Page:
Australian football is in crisis: no point denying it

Australian football is running the risk of destroying itself once and for all if each member of its family fails to accept that we have a huge crisis on our hands and start a salvage operation to save what's left of our game.


Empty seats are a common sight in Brisbane Source: AAP

There are no two ways about it. Our game has become a basket case and we are doing bugger all to fix it.

And as the custodians of the sport Football Federation Australia must take most of the blame for the precarious state of our game that looked so promising four or five years ago.

If the game succumbs to the multiple fiascos that have distanced it from the people who matter most - the fans - there will be no one else to blame but FFA who have shown that they are incapable of running Australian sport's sleeping giant.

The football family at large has no confidence left in the game's governing body.

Too many non-football people are making decisions that show their lack of knowledge of and feeling for the game. Our game needs football plans and strategies not ones that are based exclusively on economics.

Sure, we have made progress in the last dozen years but things could have been so much better and smoother with greater common sense and lesser greed on the part of Whitlam Square and most A-League clubs who failed miserably to connect with their community.

It was looking so promising in 2015 when Australian football ruled Asia at national team and club level and crowds and viewers supported the A-League with a passion.

But then our innate ability to self-destruct came to the fore: we are world champions at this.

We should be talking about the inspiring football from Sydney FC, Newcastle Jets and Melbourne Victory, the breath-taking goals we invariably see every weekend, the prospects of the Socceroos in their fourth straight World Cup or the emergence of the Matildas who are making people sit up and take notice due to the quality of their football.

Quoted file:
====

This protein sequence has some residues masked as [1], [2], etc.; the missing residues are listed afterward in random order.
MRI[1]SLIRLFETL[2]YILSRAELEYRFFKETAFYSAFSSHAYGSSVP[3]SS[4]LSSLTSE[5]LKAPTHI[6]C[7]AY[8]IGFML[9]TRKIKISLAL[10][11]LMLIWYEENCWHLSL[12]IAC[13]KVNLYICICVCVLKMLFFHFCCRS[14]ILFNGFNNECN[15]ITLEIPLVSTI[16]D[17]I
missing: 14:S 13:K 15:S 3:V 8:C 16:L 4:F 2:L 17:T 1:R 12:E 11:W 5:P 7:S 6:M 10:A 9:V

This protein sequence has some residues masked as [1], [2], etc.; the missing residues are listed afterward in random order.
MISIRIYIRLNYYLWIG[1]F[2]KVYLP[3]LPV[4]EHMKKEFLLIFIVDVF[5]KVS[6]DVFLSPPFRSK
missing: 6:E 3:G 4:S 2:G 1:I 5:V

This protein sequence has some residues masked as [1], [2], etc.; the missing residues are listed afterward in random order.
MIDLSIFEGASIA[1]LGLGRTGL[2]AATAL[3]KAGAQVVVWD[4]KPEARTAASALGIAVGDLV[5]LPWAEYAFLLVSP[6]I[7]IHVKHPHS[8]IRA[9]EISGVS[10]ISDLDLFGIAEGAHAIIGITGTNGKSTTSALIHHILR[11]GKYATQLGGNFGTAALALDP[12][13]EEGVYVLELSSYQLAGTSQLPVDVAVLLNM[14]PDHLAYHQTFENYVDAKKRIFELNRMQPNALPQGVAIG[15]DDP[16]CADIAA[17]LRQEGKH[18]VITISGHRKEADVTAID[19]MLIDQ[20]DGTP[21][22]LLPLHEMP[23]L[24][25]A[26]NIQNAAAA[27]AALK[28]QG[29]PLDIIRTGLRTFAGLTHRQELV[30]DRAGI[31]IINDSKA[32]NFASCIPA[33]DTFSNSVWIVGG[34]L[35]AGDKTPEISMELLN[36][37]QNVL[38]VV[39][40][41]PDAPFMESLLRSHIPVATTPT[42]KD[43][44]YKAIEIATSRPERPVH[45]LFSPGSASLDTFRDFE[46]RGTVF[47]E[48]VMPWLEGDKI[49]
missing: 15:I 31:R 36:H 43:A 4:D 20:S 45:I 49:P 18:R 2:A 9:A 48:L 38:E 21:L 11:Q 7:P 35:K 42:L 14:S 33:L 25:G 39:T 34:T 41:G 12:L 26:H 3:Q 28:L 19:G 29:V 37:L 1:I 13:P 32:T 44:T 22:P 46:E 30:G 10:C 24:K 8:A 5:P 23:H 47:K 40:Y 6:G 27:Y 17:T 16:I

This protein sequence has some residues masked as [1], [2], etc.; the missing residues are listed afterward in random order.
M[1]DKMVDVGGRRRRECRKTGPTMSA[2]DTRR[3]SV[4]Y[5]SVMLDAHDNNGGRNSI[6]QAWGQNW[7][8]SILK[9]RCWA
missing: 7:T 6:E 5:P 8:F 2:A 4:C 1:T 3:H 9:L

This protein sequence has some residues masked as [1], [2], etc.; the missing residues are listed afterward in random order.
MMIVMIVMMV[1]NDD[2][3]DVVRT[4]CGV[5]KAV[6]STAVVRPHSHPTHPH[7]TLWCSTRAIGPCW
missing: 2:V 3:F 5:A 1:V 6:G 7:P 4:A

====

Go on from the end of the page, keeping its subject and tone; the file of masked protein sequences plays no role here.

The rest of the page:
Unfortunately our attention is forced to be cast elsewhere.

Constant squabbling between FFA and the clubs that forced the intervention of FIFA, expensive tickets and merchandise for national and club matches, the virtual disappearance of the fan experience that made the A-League such a unique competition in Australia, the VAR fiasco that was such a huge turn-off, poor scheduling that does not take into account the fans' needs, the boredom of too many repetitive fixtures in a 10-team league and the poor form of the current Socceroos have left their mark on the game.

There is no point apportioning blame for these negative factors that blight our game. We are all at fault for the current state of affairs.

Yet one thing is crystal clear and stands out like a beacon: the game is in big trouble and the livelihood of so many people involved in the football industry is beginning to look at risk.
Watching A-League games on television played in near-empty stadiums is not a pretty sight and it makes you wonder how long will Fox continue to fork out millions of dollars for the privilege of showing distinctly unappealing games even though the standard of play generally is not bad at all.

Fox cannot keep throwing money at a sport that does not rate. Personnel within the organisation must be worried ... and so they should be.

There are many talented people involved in the Australian game, from administrators, coaches, players, agents, groundsmen, volunteers and print and electronic media.

They too would be entitled to be nervous.

Unless we get our act together pretty quickly essentially by working alongside each other not against each other the game we all love will continue to deteriorate.

And if the worse comes to the worst we would have no game to argue about any more.

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4 min read
Published 30 December 2017 at 10:11am
By Philip Micallef